Second up was Sebastian Winslow, CTO from the digital agency Valtech’s Danish branch. Titled Towards a Modern Architecture and Mindset, the presentation was a good argument for putting an end to many of the big discussions of the last few years. 

Sebastian had researched the Digital Experience Platform (DXP) market, and his findings were interesting to discuss. I think buzzwords have often become weapons of a rather meaningless marketing battle, fueled by a need to create differentiations. Assumptions like: 

  • Monolith means you’re stuck in the past. 
  • DXP is way more futuristic than CMS
  • If you’re not Composable you’re not really flexible.

Who are the true DXP monoliths today? Those that were hard-to-maintain monoliths some years ago are heading towards more interconnected and modular designs, built on a cloud infrastructure.

Are there any pure composable DXPs left? Running a large number of individual services turned out to be not only a maintenance, but also a data privacy and accounting nightmare.  Also the composables are internalizing functionality.

In the end, the users want neither an inflexible prison nor an empty void they have to fill themselves. The monolith and composable products are slowly converging on a center ground, with features from both worlds.

Reality Check—Helping WHO Europe

After lunch, the CMS Experts met with Natalia Sterlikova-Loehr and Vinca Eppendahl from the World Health Organization’s European division. Their website had just moved to a new CMS, from Squiz to Sitefinity, and they spoke about the project and asked for feedback and ideas about some frontend implementation improvements.

With 39 languages, nearly 5000 pages, and 6145 news articles, it would have fitted TYPO3’s features excellently. But, I guess we can’t have it all, so it was interesting to have a look into a different world.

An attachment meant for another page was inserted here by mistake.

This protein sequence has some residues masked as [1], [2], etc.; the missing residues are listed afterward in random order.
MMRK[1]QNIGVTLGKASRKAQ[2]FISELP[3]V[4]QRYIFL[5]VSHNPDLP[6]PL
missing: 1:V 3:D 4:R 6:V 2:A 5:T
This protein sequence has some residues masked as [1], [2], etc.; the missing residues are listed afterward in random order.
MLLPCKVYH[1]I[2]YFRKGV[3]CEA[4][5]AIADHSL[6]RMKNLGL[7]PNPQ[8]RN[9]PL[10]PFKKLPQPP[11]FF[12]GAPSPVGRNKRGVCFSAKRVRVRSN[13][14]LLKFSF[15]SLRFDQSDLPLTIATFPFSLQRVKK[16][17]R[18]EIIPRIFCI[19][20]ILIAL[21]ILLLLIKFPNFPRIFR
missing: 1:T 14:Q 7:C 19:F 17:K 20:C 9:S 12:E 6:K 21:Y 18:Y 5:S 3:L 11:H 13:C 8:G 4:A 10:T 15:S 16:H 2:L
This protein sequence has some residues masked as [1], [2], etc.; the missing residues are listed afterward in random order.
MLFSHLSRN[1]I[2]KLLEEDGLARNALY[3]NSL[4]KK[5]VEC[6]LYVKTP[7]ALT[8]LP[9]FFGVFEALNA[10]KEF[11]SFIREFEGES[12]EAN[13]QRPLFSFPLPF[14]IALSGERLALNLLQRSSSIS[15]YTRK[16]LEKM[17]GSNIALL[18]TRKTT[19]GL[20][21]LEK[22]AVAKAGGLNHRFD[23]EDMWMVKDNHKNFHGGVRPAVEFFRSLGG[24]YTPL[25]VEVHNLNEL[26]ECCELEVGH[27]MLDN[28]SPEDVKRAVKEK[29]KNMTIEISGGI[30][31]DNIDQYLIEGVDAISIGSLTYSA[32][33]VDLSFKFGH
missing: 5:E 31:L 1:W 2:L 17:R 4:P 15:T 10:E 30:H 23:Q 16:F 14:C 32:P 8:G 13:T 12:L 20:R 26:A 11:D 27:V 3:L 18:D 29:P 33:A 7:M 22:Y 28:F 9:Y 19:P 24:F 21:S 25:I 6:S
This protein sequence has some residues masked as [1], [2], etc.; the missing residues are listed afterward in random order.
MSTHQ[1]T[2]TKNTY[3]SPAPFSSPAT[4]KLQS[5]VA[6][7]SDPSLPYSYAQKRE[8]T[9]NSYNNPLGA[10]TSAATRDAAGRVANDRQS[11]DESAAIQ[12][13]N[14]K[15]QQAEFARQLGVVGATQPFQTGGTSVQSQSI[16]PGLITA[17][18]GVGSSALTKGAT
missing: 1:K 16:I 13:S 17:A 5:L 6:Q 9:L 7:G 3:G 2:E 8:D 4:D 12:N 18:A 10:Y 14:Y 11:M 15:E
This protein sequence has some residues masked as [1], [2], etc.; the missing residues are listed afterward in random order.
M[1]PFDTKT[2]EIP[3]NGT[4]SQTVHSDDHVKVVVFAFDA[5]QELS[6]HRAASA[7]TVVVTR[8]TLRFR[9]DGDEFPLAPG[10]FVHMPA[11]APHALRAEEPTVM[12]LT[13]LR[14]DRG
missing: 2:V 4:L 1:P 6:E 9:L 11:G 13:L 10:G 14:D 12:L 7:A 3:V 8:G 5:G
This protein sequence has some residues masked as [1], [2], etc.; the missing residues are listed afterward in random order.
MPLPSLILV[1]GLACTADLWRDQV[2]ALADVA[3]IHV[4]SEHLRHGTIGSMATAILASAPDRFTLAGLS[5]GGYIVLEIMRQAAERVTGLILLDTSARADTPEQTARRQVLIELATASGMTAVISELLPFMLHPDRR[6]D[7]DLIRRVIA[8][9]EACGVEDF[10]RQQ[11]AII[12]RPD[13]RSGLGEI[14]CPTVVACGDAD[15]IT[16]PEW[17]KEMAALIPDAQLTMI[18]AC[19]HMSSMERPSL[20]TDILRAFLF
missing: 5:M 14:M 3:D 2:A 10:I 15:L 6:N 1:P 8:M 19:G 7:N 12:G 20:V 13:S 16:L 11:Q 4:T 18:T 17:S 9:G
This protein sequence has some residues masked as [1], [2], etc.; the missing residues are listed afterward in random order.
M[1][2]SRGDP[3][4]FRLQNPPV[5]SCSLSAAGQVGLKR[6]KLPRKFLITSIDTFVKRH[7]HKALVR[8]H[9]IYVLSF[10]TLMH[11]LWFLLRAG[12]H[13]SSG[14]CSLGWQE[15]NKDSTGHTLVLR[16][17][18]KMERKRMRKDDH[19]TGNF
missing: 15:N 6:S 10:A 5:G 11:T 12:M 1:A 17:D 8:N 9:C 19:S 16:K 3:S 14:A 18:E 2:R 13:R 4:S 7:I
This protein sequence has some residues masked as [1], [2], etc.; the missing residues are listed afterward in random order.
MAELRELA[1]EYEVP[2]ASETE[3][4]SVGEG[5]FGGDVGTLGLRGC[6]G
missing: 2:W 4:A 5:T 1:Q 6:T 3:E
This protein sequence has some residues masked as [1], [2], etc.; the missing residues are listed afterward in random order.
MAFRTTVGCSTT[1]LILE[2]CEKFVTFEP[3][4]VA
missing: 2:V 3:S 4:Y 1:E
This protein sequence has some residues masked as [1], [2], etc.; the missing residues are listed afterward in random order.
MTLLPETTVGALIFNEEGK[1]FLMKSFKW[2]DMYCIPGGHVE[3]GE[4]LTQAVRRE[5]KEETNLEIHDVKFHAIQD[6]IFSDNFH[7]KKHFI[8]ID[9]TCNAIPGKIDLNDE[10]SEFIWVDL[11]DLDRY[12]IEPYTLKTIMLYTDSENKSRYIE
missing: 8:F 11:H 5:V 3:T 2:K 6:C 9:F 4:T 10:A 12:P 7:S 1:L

Since the questions were related to frontend and editor-related tasks, the experts around the table could all chip in with their best advice, unencumbered by CMS-specific practice. Maybe it would be good to promote the search as a way to navigate such a large website? (Menus just aren’t enough.) The experts also recommended looking at page size and load times. What do you think?

A good example of collegial support for an organization that proved to be very important during the Covid-19 pandemic.

The Real Why of Content Management

After a 50-minute intermezzo of roundtable discussions on diverse topics, it was time for a presentation by someone involved in our own community: Jeffrey A. “jam” McGuire from Open Strategy Partners spoke about Audience Experience: The real WHY of Content Management.

He brought the conversation back to the core of the CMS business: Content management and how to produce the content best suited to communicate your message to the website’s audience. By thinking content strategy and content management as intertwined, your CMS should not only passively serve content, but be used actively as a tool to reach your strategic communication goals.

A refreshing thought in a world where the configurability of the CMS backend and content production often plays second fiddle to other concerns.

Awarding the Best Little Feature

The day ended with the Small Feature Award, a small award for “the small features that make all the difference”.

TYPO3 has never won this award, and it didn’t go our way this time either. “[It’s open source, so] you can 
take it with you when you leave” lost to Plotteriet’s Scrap Pad: Physical paper notebooks created from different kinds of leftover paper. Even though I love my TYPO3 note book, this felt like the right kind of winner for a sustainability-themed conference day.

What are your views on these new perspectives? Join the discussion below.

Additional contributors for this article
  • Proofreader : Felicity Brand
  • Content Publisher : Mathias Bolt Lesniak